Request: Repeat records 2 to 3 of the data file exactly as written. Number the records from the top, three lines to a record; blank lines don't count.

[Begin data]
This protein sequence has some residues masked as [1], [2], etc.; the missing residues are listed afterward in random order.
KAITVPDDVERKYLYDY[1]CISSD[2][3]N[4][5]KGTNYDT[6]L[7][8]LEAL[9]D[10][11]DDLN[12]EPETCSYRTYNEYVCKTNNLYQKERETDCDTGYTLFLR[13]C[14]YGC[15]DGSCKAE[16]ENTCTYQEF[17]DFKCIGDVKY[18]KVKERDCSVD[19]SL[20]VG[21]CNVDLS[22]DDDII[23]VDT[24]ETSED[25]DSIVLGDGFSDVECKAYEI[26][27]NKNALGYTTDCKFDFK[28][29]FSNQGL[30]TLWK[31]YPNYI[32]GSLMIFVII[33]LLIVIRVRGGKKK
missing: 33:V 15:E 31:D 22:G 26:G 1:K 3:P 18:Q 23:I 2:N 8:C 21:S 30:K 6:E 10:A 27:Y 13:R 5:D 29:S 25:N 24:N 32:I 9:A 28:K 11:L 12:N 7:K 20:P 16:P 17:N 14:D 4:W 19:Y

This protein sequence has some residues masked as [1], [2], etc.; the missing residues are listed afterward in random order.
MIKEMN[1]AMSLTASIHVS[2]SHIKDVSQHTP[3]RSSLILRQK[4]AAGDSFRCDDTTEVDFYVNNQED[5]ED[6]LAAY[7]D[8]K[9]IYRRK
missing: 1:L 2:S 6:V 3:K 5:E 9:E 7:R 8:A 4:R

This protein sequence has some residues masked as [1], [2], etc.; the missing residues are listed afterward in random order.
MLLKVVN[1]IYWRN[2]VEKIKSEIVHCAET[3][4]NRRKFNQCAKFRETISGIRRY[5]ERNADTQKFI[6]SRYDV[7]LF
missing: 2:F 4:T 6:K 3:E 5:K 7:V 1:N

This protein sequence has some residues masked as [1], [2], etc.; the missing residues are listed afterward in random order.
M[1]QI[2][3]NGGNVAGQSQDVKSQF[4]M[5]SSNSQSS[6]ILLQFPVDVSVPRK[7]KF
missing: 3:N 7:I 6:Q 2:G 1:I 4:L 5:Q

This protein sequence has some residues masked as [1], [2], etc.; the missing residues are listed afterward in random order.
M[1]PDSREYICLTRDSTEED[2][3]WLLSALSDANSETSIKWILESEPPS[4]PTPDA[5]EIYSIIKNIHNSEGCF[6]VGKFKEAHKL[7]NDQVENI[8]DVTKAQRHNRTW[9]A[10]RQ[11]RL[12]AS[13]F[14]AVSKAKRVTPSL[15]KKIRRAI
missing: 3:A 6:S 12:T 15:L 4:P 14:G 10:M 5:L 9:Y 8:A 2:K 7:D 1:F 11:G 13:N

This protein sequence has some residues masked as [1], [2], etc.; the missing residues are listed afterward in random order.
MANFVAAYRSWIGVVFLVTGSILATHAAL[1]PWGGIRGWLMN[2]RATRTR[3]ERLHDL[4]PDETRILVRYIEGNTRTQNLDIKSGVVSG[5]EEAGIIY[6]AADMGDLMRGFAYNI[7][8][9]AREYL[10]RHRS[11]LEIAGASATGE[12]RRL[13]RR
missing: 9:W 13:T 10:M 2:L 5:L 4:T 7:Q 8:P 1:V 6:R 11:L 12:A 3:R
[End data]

This protein sequence has some residues masked as [1], [2], etc.; the missing residues are listed afterward in random order.
MIKEMN[1]AMSLTASIHVS[2]SHIKDVSQHTP[3]RSSLILRQK[4]AAGDSFRCDDTTEVDFYVNNQED[5]ED[6]LAAY[7]D[8]K[9]IYRRK
missing: 1:L 2:S 6:V 3:K 5:E 9:E 7:R 8:A 4:R

This protein sequence has some residues masked as [1], [2], etc.; the missing residues are listed afterward in random order.
MLLKVVN[1]IYWRN[2]VEKIKSEIVHCAET[3][4]NRRKFNQCAKFRETISGIRRY[5]ERNADTQKFI[6]SRYDV[7]LF
missing: 2:F 4:T 6:K 3:E 5:K 7:V 1:N